Packer Plus: What I Need Wednesday
The Old Way of Thinking Wasn’t Working
“When a student is failing one or more classes, it threatens their graduation status,” says High School Principal Chuck Ochocki, “Unfortunately, there was no intervention structure that helped students as soon as they started to fall behind.” He went on to say, if a student failed a class in the fall, many times they had to wait until the following summer to take classes and make up the credit. If a student did try to make it up before summer, there was the question of time. Opportunities were available to make up credit during the day or after school, but it was all dependent on the student’s and staff schedules. That would bring in the questions, if after school was used by students to catch up, when would teachers collaborate and work together to improve student learning? All of these things were beginning to add up, and with no real structure in place the results were “mixed at best,'' according to Ochocki.
“The other thing that we wanted to change was the incentives for students to receive good grades,” Ochocki says, “There are very few immediate rewards for students and sometimes that can be a large driving factor for a student to want to do well.” There are annual incentives such as the National Honors Society and the Honors Breakfast; there is also the promise of graduation at the end of your senior year. He says, “As a high school student, sometimes those rewards can be hard to focus on in the moment, when you’re feeling frustrated in a particular subject or class.”
In the summer of 2021, the High School team went to work on developing a plan that would check these boxes:
- It will incentivize students to get good grades.
- It will help struggling learners in a timely fashion.
- It will allow students to have input into what they need to be successful.
- It creates meaningful time for staff to collaborate and meet so they can continue to improve our student experience.
That’s when they came up with Packer Plus: “What I Need” Wednesday.
What I Need Wednesday
On What I Need Wednesday (WIN), students with a C- or less, in any class, will need to attend school. It is not a day off for students who have a C or higher in their classes. Instead, it gives them the incentive of choosing whether they want to complete their work at home or in school. Additionally, school begins about two hours later on WIN Wednesdays. This extra time in the morning is used for staff to meet in teams, collaborate, and work on BARR strategies to help students who are falling behind. The later start still allows all students to be bussed if needed and receive both breakfast and lunch at school.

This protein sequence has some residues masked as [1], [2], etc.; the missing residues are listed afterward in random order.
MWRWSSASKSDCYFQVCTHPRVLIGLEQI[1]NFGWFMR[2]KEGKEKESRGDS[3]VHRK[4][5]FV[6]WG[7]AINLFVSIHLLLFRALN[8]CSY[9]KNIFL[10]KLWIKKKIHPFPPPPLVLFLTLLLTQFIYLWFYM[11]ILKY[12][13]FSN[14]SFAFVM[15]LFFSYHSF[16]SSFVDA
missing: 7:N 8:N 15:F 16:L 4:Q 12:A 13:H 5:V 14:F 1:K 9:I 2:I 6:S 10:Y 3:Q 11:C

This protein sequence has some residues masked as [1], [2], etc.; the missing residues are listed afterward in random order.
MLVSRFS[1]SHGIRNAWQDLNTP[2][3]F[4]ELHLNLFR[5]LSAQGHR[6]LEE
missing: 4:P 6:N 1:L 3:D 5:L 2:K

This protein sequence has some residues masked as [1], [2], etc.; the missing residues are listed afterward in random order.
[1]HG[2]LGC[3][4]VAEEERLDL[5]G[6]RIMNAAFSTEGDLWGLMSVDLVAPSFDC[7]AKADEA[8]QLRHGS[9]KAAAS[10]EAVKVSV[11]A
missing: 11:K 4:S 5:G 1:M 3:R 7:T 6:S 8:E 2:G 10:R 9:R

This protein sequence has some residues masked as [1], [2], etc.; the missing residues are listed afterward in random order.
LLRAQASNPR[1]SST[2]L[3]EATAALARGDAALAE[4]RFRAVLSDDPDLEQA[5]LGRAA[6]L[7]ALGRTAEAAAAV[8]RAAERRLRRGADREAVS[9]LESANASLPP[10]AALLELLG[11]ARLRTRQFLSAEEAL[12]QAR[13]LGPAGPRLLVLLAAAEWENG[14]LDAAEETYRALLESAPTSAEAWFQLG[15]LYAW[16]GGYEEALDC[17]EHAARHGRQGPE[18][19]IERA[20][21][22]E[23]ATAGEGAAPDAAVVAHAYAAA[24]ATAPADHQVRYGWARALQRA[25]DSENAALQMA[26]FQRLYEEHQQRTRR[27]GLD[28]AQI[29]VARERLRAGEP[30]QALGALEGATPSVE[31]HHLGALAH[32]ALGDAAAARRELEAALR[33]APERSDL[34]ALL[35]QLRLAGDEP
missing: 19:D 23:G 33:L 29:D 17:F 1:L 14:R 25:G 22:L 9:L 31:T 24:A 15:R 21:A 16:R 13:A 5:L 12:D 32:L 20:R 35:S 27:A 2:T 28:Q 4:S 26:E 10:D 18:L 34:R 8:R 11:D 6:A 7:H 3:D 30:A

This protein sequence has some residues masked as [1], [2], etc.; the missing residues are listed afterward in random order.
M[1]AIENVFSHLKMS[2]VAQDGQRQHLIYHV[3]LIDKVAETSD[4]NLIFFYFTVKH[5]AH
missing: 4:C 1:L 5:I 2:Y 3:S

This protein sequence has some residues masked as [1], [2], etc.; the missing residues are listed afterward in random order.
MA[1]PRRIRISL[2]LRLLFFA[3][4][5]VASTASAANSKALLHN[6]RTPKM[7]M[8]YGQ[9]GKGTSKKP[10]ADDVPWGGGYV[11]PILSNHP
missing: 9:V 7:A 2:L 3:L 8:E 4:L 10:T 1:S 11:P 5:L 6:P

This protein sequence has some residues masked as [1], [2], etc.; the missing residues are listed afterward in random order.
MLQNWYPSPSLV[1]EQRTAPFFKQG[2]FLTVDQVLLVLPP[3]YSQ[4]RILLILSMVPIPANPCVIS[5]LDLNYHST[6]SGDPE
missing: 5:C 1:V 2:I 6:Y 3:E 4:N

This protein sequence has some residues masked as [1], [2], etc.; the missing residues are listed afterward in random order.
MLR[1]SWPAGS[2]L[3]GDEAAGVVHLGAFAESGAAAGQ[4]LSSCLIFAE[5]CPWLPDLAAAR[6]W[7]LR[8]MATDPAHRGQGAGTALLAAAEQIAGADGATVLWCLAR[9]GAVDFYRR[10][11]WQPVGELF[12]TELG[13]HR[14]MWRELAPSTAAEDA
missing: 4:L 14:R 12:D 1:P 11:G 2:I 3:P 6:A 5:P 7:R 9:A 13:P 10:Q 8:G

Ochocki says they began the year with three goals in mind:
- Less student failures- working towards zero failing grades
- Create meaning time for teachers to connect and focus on BARR
- Focus on the whole student and what they need emotionally and academically
What he says he didn’t expect was the culture shift they have begun to create. Students are beginning to think of a C- as the new F. Ochocki says, “I had a student say, ‘look I’m even failing physics now’ and when I walked by and looked over his shoulder I said, ‘hey you have a C-’ and he responded, “Might as well be an F.” He says one of the biggest trends he has noticed is the change in student attitude, “We saw a decreasing number of kids that HAD to come in throughout the trimester, but we also saw attendance go up because these were kids that said, ‘I continue to need additional support to keep my grades up.’”
Statistics show Trimester 1 of WIN Wednesday has been successful:
- The number of failing grades dropped by 50% from week one of WIN Wednesday to the last week of the semester.
- The number of students who needed to come to school decreased by 26%.
- The number of students who failed one more class in the first trimester of the year is lower than pre-pandemic numbers.